by Taylor Wylie, RN, TriStar Centennial

What I didn't learn in nursing school

So you’re ready to start your first job as an RN, right? Although nursing school has prepared you with all of the textbook knowledge, there are still things you must experience firsthand to truly understand. As a new graduate with almost a year of floor experience, I want to offer a fresh perspective of things you probably didn’t learn in nursing school.

1. Prioritization and time management skills

Simply remembering all of the tasks you must complete as a nurse can seem daunting, especially when most of your clinical experience probably consisted of working with 1 patient for 8 hour days at most! In a busy hospital, you’ll most likely be caring for multiple patients and coordinating care with a team.

A little overwhelming at first? You bet. But don’t worry, you will soon learn that everyone organizes their days differently and you can figure out what system works best for you. Cluster care will become second nature and multi-tasking will be muscle memory faster than you realize. You will even find the time to finish all of that charting!

2. How to manage emotions

From an adrenaline rush to joy and satisfaction, to indifference, anger, sadness, and even despair: you will feel it all

In nursing, things can and will change quickly. Being able to respond immediately and with confidence is a skill that comes with time. (On a side note: your “gut feeling” is real. Trust it.) This includes your emotional response, from an adrenaline rush to joy and satisfaction, to indifference, anger, sadness, and even despair: you will feel it all. This is completely normal!

I learned quickly that the best way to start your day is with a positive attitude: cheesy, I know. But effective? Absolutely.  Each nurse has their own way of compartmentalizing the emotions they encounter each shift. Some sort through them internally, some externally, some with humor or sarcasm, or even both. It is always okay to decompress and manage the emotional demands of being a caregiver.  Not decompressing is the fastest way to get burnt out. This leads directly into the next topic:

3. Where you can find help and support

I knew going into nursing that patient care would be rewarding, I just didn’t know to what extent. My coworkers have become my family, and yours will too! You laugh together and you cry together: simply because no one else can understand better than they can. They are always there, and knowing you can count on your team is an invaluable asset. (Sometimes I feel like I live at the hospital!)

Teamwork is without a doubt a key in nursing: you can’t do everything, but you can always ask for help. No one is expected to know everything! Looking something up on a professional reference site is a task I complete at least once every shift. You don’t have to rely on memorization like you did in school: there are so many resources and people who are more than willing to help that are available to you.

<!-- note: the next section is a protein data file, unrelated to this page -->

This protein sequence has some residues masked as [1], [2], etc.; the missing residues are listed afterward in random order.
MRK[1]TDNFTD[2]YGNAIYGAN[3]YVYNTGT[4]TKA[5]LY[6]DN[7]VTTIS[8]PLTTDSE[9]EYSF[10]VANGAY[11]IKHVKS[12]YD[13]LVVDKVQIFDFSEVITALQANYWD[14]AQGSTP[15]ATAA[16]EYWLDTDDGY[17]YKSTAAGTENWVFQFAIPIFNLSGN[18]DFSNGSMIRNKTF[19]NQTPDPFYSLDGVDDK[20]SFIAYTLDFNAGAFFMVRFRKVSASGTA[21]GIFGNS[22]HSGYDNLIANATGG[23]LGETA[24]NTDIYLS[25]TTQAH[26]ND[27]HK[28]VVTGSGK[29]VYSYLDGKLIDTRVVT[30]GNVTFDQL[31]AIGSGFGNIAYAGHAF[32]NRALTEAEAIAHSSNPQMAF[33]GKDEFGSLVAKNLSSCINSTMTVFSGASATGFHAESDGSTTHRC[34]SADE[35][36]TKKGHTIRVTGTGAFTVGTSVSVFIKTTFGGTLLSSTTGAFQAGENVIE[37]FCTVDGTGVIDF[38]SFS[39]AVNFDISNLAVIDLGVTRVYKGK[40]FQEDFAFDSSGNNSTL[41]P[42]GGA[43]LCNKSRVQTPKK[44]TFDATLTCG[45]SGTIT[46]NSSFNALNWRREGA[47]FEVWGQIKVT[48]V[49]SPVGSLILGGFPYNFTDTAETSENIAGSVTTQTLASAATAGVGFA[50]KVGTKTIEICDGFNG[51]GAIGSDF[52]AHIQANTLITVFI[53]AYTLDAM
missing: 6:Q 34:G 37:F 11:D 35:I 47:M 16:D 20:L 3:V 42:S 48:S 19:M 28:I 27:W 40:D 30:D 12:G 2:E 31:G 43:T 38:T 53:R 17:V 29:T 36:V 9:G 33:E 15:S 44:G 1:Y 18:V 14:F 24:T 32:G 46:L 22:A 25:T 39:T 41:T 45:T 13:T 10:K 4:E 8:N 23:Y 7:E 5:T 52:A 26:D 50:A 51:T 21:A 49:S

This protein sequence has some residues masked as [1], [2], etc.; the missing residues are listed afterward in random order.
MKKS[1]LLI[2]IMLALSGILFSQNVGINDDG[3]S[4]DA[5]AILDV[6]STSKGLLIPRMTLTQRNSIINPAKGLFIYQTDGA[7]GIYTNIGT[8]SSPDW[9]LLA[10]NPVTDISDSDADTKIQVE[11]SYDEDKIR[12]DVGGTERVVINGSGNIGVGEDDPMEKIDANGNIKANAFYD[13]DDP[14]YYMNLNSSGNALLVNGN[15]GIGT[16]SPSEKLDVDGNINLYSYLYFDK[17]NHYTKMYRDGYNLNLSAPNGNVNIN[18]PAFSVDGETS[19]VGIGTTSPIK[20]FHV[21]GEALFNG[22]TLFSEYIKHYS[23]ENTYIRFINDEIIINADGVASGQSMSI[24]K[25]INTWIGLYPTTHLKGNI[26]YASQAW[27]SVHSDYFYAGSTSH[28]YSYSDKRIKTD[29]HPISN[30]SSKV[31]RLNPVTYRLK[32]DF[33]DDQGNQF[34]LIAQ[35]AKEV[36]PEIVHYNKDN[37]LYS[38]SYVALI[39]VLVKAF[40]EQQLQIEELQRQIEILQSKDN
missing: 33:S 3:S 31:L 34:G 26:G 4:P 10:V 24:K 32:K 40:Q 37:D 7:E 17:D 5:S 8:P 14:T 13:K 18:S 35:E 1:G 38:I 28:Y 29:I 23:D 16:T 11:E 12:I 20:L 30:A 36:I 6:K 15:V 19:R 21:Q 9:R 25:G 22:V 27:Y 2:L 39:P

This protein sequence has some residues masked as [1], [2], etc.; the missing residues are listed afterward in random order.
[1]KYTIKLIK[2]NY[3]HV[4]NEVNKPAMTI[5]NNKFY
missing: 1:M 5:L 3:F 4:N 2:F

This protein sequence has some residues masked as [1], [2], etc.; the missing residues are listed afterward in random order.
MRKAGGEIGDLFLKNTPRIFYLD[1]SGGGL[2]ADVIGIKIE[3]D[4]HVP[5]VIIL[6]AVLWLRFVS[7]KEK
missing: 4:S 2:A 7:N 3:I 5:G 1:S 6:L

4. How to handle your first encounter with death

I was lucky enough to attend a nursing program that did address this heavy subject, but most do not. This can and will be extremely shocking the first time a patient of yours dies, simply because nothing can prepare you for the many emotions that come with death. It is so important to know that you are never alone in this process. Your team is behind you 100%, and it is more than acceptable to talk about it with them. I cried and cried the first time I encountered this, but I know beyond a shadow of a doubt that I provided superb care for my patient while he was still alive, and that brings me comfort.

5. The most rewarding parts of nursing

Through the highs and the lows, I have only fallen more in love with nursing with each passing day. You are continually learning and being rewarded by patients, fellow coworkers, and managers.  Don’t get me wrong, compassion fatigue can and does still happen, but I think one of the best ways to combat it is to go back and remember why you started nursing in the first place. You will soon see that nursing is not just a job; it’s a lifestyle. It grows into your personality so much that you will recognize it outside of the hospital; sooner rather than later!

Nursing changes you for the better

So be confident in the career that you have chosen. You will continue to build on your knowledge of nursing for as long as you live. No school can teach you what it really feels like to make a difference; to come into a person’s most vulnerable time and make them feel safe and well cared for. It is my biggest hope that you will experience this feeling that is so utterly satisfying; that makes you forever committed to compassionate care. I can’t wait to see you all out there!